Victory Day is a holiday that commemorates the surrender of the Nazis in 1945. It was first inaugurated in the 15 republics of the Soviet Union, following the signing of the German Instrument of Surrender, late in the evening on 8 May 1945. It is one of the most important days in the Russian-speaking world and in all countries who fought on the Soviet side in WW2.
Seeing a Victory Day parade should be on the top of the bucket list of all communist history nerds. Typically beginning with a gigantic Soviet-style military parade, followed by patriotic speeches and national displays, the celebrations typically roll on into the night with all sorts of fascinating (and sometimes bizarre) side shows going on.
With May 9th a staple date in YPT’s tour calendar, we decided to list the best places to watch a Victory Day parade in the former Soviet Union:
1. Moscow, Russia
Naturally, the best place to see the parade is in Moscow. The parade takes place in Red Square, the place where the captured flags of the Third Reich were lowered and trampled on in 1945. This is undoubtedly the most grand of all Victory Day parades. The problem is, getting a seat at the actual parade is impossible for the average person, unless you’re close mates with Vladimir Putin or a president of a former Soviet republic. But there is good news: the days running up to Victory Day are rehearsal days which are open to the public with tanks, preparation military parades and concerts that roll on into the night!
2. Tiraspol, Transnistria
It should come as no surprise that one of the best Victory Day parades can be found in the Soviet rebel republic of Transnistria. The territory was the site of the Jassy-Chisinau offensive, a bloodthirsty push into Bessarabia. The land of Transnistria is still littered with bunkers, trenches and rusting war remains to this day. Each year YPT run a tour to take part in the celebrations. Whilst not as big as Moscow’s, the Transnistrian parade is still very impressive and the public are allowed to attend, with tanks often rolled out and celebrations running well into the night with cheap vodka and shashlik. After the parade, if you still don’t have your fill of Soviet nostalgia, we often travel out of the city to the civil-war-ravaged villages with bullet-riddled Lenins and Soviet palaces of culture.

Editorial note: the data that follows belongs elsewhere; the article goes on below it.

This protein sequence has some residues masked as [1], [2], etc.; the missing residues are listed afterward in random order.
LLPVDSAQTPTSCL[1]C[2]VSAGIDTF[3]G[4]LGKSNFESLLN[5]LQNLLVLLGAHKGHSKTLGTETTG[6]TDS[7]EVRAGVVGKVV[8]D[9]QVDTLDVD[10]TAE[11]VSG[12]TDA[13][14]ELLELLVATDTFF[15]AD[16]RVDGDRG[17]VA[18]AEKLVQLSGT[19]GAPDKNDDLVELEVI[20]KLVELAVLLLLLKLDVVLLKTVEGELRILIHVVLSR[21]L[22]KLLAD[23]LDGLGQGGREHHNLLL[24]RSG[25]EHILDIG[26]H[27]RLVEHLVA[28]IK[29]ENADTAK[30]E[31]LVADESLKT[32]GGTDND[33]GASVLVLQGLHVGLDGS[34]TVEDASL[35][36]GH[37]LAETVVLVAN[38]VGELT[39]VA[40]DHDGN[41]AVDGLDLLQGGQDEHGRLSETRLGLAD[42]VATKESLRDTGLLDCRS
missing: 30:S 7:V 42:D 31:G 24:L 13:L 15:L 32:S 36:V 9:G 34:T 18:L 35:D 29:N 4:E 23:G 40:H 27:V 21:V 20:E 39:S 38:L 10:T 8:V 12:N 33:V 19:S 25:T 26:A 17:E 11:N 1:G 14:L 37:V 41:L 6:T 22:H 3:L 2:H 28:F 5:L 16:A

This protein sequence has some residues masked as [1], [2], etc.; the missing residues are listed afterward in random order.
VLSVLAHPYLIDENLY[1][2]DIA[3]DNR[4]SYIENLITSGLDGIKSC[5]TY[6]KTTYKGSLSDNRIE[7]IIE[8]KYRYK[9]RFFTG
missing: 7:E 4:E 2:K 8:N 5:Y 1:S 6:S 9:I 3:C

3. Berlin, Germany
Since the collapse of the DDR, Berlin still has many Russian expats. Every year on May 9th, they gather together at Treptower Park – a memorial complex with many Soviet monuments including the hulking Soviet Soldier and Child staring down upon all of them. Many Russians also travel from abroad, including the infamous Russian motorbike club ‘’The Night Wolves’’, to pay their respects to their fallen relatives and celebrate Victory over the Nazis in the former capital and site of the last major battle on the Eastern Front.
4. Minsk, Belarus
Located in Belarus – referred to as “Russia’s little brother” – the Minsk Victory Day parade is a big deal. The city was the place where the infamous ‘’Operation Bagration’’ culminated; the offensive led to the destruction of the German army group centre and the Soviet capture of Belarus and Eastern Poland. Over 150,000 German prisoners of war were marched through the streets of Minsk. Rumour has it that the Russians fed them soup with rotten meat the night before, to ensure diarrhea on the parade in front of the local population. The last destination was Siberia. The parade features a military parade with all the important people in Belarussian life and politics present. It’s also one of the few places that feature a parade of dump trucks to celebrate the famous Belarussian dump truck company of Belaz.
To witness a Victory Day parade for yourself, check out our Ultimate Transnistria Victory Day Tour. Alternatively, if you wish to visit another location for Victory Day, we can also organise affordable independent tours with ease.